Two Weeks in Review, 25 October – 7 November 2021

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Series: International Law of Intelligence Sharing in Multinational Military Operations

Marko Milanovic published a series of four essays on the international law of intelligence sharing in multinational military operations. 

Milanovic concludes that

the sharing and receiving of intelligence may either be contrary as such to some rule of international law (e.g. the human right to privacy, or a bespoke treaty regime), or may trigger state responsibility on the basis of complicity in a partner’s violation of international law. The complicity scenarios pose the greatest set of difficulties…

…[W]hile the web of legal rules that apply in complicity scenarios, such as those of intelligence sharing in military operations, is a complex one, the conceptual and practical difficulties in interpreting, applying, and developing these rules are not insurmountable.

ICJ Vacancy

 responds to a post by Antonios Tzanakopoulos on whether there is special practice for appointing judges to the ICJ when a ‘casual vacancy’ arises by suggesting that there is and that practice appears to be the appointment of men. Read Alston’s post here.

Readers might be interested to read that Hilary Charlesworth was elected to the Court by the UN General Assembly and Security Council on the 5th of November 2021.

Climate Change and COP26

 questions whether the UN Committee on the Rights of the Child correctly applied its admissibility criteria concerning the exhaustion of domestic remedies rule in Saachi et al. v. Argentina, Brazil, France, Germany and Turkey, given Article 7(e) OPIC provides that exhaustion of domestic remedies ‘shall not be the rule where the application of the remedies is unreasonably prolonged or unlikely to bring effective relief.’ Çali suggests that the inadmissibility decisions were:

handy because it allows to Committee to fend off backlash from states, whilst at the same time telling the children that the Committee is willing to take on the climate crisis, but only when children litigate and lose domestically.

You can read more analysis on these decisions by

 discusses the status of the COP26 Blue Zone which has been described as ‘international territory’, ‘UN territory’, ‘still [UK] sovereign soil’ and ‘private space’ in the run up to the conference in Glasgow and how this situation may offer us insights into the concept of territory in international law. Read more here

Given we are in the middle of the two-week COP26 climate talks, readers might be interested in further recent blog posts about climate change

Annalisa Savaresi discussed two major resolutions recently adopted by the UN Human Rights Council, the first of which recognised that having a clean, healthy and sustainable environment is a human right and called on member states to cooperate to implement this right and the second established a Special Rapporteur on the promotion and protection of human rights in the context of climate change. Read more here.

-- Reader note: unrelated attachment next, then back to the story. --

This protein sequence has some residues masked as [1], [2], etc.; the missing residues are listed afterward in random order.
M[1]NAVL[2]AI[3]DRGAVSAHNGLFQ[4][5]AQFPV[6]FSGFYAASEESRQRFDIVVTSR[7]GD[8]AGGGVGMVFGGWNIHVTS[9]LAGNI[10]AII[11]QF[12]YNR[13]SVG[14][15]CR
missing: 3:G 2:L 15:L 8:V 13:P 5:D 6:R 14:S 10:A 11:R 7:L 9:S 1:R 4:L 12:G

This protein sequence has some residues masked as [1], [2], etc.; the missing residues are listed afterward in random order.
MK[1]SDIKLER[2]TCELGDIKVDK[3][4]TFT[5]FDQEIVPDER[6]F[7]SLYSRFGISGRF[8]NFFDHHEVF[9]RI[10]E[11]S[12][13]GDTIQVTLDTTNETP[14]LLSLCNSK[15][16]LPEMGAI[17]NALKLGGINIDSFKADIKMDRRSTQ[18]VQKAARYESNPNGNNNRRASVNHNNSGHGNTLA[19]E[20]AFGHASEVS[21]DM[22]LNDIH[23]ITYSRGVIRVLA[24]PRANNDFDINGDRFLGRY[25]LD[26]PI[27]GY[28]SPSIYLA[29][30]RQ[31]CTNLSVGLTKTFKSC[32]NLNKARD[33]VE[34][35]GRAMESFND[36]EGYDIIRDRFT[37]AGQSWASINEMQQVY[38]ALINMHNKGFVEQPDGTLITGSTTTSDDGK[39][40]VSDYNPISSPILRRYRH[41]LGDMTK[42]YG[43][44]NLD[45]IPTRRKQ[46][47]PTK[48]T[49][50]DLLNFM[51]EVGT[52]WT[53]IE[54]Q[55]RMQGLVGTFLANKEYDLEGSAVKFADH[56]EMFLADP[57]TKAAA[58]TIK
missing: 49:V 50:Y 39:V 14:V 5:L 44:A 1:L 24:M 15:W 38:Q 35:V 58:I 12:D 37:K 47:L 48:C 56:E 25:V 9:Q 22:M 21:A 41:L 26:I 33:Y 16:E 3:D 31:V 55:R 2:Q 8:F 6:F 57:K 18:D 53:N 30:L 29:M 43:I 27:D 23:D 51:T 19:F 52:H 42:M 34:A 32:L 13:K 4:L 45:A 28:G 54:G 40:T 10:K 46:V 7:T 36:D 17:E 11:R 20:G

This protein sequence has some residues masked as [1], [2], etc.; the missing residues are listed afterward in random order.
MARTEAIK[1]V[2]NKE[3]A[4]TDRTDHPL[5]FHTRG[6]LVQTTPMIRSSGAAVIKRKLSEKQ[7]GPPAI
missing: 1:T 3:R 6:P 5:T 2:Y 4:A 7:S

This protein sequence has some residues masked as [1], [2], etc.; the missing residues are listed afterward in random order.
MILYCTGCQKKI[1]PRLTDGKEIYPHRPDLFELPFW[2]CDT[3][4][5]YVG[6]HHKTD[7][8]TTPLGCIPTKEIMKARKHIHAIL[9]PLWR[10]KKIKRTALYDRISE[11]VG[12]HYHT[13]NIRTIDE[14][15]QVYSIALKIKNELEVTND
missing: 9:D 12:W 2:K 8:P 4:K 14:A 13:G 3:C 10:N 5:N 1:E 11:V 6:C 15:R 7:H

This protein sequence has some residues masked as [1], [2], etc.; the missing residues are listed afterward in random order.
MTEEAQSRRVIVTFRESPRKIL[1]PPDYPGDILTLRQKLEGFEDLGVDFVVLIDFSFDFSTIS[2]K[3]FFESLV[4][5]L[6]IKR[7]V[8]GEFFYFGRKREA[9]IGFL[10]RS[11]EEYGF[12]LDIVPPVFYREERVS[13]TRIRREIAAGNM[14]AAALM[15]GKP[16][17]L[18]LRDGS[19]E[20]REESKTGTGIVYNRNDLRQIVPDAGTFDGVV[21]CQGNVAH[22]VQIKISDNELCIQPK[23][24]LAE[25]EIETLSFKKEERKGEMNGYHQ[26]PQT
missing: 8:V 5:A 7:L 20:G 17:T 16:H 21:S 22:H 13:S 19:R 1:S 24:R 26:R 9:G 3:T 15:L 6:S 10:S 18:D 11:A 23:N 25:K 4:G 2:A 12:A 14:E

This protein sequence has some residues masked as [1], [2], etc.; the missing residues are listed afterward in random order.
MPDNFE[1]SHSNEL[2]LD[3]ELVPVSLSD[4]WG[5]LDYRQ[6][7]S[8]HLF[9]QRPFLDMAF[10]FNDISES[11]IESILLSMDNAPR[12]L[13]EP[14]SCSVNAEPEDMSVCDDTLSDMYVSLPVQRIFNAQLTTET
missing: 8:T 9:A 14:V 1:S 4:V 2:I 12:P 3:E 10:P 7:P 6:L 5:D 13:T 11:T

Glasgow, COP26 Venue

Saskia StuckiGuillaume FuthazarTom SparksErik Tuchtfeld and Hannah Foehr recently presented the World Lawyers’ Pledge on Climate Action, urging ‘lawyers of all kinds to incorporate climate responsibility into their professional work and activities’ and for the ‘mainstreaming and integrating climate concerns into all areas of law and legal activity’. You can find out more about this petition and how to sign it here.

Benoit Mayer responded to this call setting out why he cannot sign it.

Other Posts

 comments on the recent decisions by the English courts concerning the immunities of foreign leaders and discusses the contributions made by these cases to the debate about which high-ranking offices enjoy immunity ratione personae from jurisdiction of foreign courts. Read more here.

and  analyse the recent bilateral treaty between France and Greece on the ‘Establishment of Strategic Partnership of Cooperation in Matters of Defence and Security’ to establish whether its collective self-defence clause is compatible with Article 51 of the UN Charter and the customary law of self-defence and whether it is compatible with the North Atlantic Treaty. Read their analysis here.

 discusses the recent decision by the ICC Prosecutor to close the preliminary examination of the Situation in Colombia and the agreement between Colombia and the Office of the Prosecutor, in which Colombia commits to support the national judiciary and the Special Jurisdiction for Peace. Read more about ‘the return positive complementarity’ here.


The blog is pleased to announce that we are hosting a discussion of David Lefkowitz’s recently published book Philosophy and International Law: A Critical Introduction (CUP, 2020).

Andreas Follesdal and Steven R. Ratner opened the discussion with an introduction to the book and to the symposium.

 thinks Kelsen is missing from David Lefkowitz in his reading of the book International Law: System or Set?.

Look out for posts by Carmen Pavel, Nicole Roughan and Alejandro Chehtman, as well as the response from David Lefkowitz, in the coming week.

All recent Events and Announcements can be found here.

The European Journal of International Law has new advance articles and advance reviews available to read online.


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